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In a New Series on Monica Lewinsky and Bill Clinton, #MeToo Gets Complicated

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The chief sign of whether you’re a winner or a loser — a victim or a victor — is whether you get to write your own history. By those terms, in the 1990s, Monica Lewinsky was a victim through and through. Her affair with President Bill Clinton, once exposed, made her a pawn to those who wanted to take Clinton down, a threat to those who wanted to keep him in power, a lurid fascination to the media, a joke that fed successive evenings of ugly entertainment. Everyone knew her name, and nearly everyone was implicated in her public shaming. The idea that she was human, with feelings and opinions, seldom made it into the narrative.

In 2021, Lewinsky is fully in charge of her story, thanks to a reputation rehab that began with a Vanity Fair essay in 2014 and worked its way to the pinnacle of modern-day storytelling: a 10-part, star-studded miniseries on prestige TV. “Impeachment: American Crime Story,” which premieres this week on FX, is a production of Ryan Murphy, the creator of “Glee” and “American Horror Story,” who also retold the O.J. Simpson trial for an audience with a fresh perspective. This new series recalibrates an old political scandal for modern sensibilities, starting with the fact that it has Lewinsky’s input and her blessing. (“All that matters to me is what she thinks,” Beanie Feldstein, the actress who plays Lewinsky, told the Hollywood Reporter.)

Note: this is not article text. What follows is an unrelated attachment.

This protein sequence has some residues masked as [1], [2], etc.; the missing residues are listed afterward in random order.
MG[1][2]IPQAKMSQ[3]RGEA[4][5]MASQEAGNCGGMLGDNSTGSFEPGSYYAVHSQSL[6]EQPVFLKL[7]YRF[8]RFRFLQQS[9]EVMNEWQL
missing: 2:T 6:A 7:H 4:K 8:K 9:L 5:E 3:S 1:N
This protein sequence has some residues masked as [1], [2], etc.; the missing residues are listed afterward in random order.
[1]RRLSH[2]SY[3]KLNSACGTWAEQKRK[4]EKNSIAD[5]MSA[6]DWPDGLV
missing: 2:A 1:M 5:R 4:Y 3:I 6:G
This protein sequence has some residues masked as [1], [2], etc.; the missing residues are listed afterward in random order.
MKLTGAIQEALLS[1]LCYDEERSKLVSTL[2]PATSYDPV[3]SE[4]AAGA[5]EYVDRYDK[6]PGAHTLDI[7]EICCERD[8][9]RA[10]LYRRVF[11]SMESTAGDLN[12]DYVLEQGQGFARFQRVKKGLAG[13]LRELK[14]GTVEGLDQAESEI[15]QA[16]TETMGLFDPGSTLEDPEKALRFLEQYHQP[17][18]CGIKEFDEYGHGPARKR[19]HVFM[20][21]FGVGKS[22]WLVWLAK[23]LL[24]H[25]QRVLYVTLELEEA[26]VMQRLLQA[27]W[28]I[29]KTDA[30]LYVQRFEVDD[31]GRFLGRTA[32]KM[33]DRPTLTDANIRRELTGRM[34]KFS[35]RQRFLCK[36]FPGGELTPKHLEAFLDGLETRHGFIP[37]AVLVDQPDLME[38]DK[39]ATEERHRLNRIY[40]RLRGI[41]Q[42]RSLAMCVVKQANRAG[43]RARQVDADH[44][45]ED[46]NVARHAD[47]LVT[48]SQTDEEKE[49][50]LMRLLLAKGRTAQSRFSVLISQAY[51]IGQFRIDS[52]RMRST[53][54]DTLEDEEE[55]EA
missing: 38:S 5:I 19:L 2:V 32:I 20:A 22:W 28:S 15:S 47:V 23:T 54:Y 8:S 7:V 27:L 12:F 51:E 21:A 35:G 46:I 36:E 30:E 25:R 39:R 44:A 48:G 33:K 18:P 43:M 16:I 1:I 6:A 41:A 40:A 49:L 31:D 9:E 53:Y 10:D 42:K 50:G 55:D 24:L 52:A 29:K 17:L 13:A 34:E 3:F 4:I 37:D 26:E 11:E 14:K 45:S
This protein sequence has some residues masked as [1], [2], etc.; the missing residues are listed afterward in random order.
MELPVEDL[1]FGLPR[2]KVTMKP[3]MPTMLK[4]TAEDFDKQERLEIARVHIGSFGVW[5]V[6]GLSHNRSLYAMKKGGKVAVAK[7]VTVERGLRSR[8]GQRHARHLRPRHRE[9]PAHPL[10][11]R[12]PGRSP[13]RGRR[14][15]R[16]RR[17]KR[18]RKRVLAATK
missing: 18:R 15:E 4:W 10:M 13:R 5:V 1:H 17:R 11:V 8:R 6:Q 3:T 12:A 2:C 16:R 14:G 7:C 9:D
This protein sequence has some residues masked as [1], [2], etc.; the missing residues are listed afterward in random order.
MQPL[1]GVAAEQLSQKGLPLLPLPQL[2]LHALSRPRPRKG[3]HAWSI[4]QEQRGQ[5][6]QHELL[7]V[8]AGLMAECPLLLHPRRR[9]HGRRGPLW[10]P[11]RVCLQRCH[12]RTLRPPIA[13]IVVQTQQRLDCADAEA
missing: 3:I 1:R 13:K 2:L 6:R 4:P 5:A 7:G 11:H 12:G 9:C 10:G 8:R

Revisiting the Clinton/Lewinsky scandal in the #MeToo era underscores how much has changed in our baseline view of sexual harassment, power dynamics and behavior that crosses the line. Over and over, characters pass off as meaningless — a nonstory, a non-crime — the kind of workplace behavior that just toppled New York Governor Andrew Cuomo in record time. (“Having sex with an office girl is not a high crime or misdemeanor!” a young conservative operative named George Conway shouts at one point.) The series reminds us how much casual sexism was marbled into the culture at the time, from the white men making lewd jokes in Hollywood writers’ rooms to the lawyers on Kenneth Starr’s independent counsel staff who try to flip Lewinsky as a witness, and call the effort “Operation Prom Night” — because, as one of them explains, all it should take is a “half hour with a girl in a hotel room.”

But if “Impeachment: American Crime Story” acknowledges #MeToo, it also complicates the narrative, and maybe even serves as a course correction. When the movement first emerged, there was a broad focus on punishing bad actors and weeding out the problematic people — a........

© Politico

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